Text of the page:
Posted in Abduction, Adoption, Immigration policy and families, tagged Encarnacion Bail Romero, Idaho, Jesus Ramirez, Latino Voices, Maria Ramirez, Missouri, the Huffington Post, Todd Dvorak on August 27, 2012 |
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Things are so bad with family justice that one has to underscore when the worst is avoided. In Jesus Ramirez’case and his three-year old daughter, Maria, one was heading towards a fiasco à la Bail Romero in Missouri: an immigrant parent being deprived for ever of his parental rights.
Close call. Without the Idaho Supreme Court overturning the ruling of the Idaho Department of Human and Health Services, Jesus Ramirez would never have seen his daughter. Ramirez is a Mexican undocumented worker, who married an American citizen in Idaho in 2007. A year after, he is expelled and returned to Mexico, soon joined by his wife. Maria is conceived in Mexico but born in Idaho, where Ramirez’ wife returns in 2008. As she is accused of child’s neglect, Maria is put in a foster home. Ramirez, who has tried to come back to the country to reunite with Maria, is accused of having abandoned her, not to have the financial needs to support her, and is given the thorny “best interest of the child stuff”: Maria will live in the beautiful country of ours.
In Ramirez’ case, the Idaho Supreme Court has asserted that undocumented parents also have parental rights. That may help parental rights in general.
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Posted in Abduction, Family Justice and the Media, Family Laws, Immigration policy and families, Miscarriage of Justice, tagged Carlos Bail Romero, Encarnacion Bail Romero, INS, Judge Dally, Judge David Jones, Latina Vista, Maria Sudikum, Marisa Treviño, San Francisco Chronicle, Seth and Melinda Moser on July 26, 2012 |
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Encarnación Bail Romero
Presumably most of the readers of this blog have had a taste of family court justice ‘s solidarity towards their own, and they know it is rarely about justice. Say, you file a downward petition of child support which is denied; then you appeal and your appeal is also denied, because the appellate judge won’t overturn a decision of a fellow colleague. You may not be able to pay your rent but you are an unknown entity for these folks, while they cross pass every day and want to be able to take the elevator together if they have to without being uncomfortable.
Sometimes that’s sadly all there is to it in a ruling, or perhaps I am just rambling trying to find out a rationale to the termination of Encarnación Bail Romero’s parental rights. Bail Romero, an undocumented immigrant from Guatemala, lost custody of her son Carlos after the INS raided the poultry plant where she was working. While she was incarcerated, Bail Romero thought her son Carlos was taken care off by family members, who in fact had their hands full with their own children and asked for the help of the Moser family. The Mosers came to like the kid and file for adoption, knowing Bail Romero’s predicament.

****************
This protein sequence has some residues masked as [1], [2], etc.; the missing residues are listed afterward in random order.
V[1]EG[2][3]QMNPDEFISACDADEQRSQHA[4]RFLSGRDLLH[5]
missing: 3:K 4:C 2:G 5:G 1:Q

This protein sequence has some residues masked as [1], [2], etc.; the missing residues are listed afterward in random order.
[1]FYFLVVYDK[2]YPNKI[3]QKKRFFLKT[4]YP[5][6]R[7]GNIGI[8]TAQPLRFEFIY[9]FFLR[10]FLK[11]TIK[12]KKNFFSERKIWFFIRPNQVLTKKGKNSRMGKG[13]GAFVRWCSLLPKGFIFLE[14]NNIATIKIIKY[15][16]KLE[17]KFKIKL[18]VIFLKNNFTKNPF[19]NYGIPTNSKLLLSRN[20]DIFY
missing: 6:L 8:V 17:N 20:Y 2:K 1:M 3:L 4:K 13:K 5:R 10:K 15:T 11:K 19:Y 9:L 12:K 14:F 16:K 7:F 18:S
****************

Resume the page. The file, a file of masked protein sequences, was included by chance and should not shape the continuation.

Don’t bother asking why in Missouri one can adopt a child whose parents 1/are known and in jail 2/ have not stated their willingness to give up her children for adoption. Judge Dally – Jasper county, Missouri circuit court- doesn’t mind and delivers the kid to the Mosers. Encarnacíon Bail Romero then regained her parental rights once in Missouri Supreme Court and lost them again, along with Carlos, a week ago. Green county Judge David Jones ruled that Bail Romero abandoned Carlos while in jail, clearing the way for the Mosers to file for Carlos’ adoption a second time. Evidently, judges in Missouri have a peculiar conception of parental rights, and one wonders how the Mosers can even think of adopting a child that they have to tear off from his mother. That’s the sad outcome of à la Dally and Jones justice: illegal immigrants’ children are up for grab in Missouri.
A justice system that allows Encarnación Bail Romero to be deprived of her parental rights does not need rogue judges like Dally and Jones in business. All that is needed is for the INS, after a raid into a plant operating with undocumented immigrants, to inform prospective candidates for adoption about the list of available children.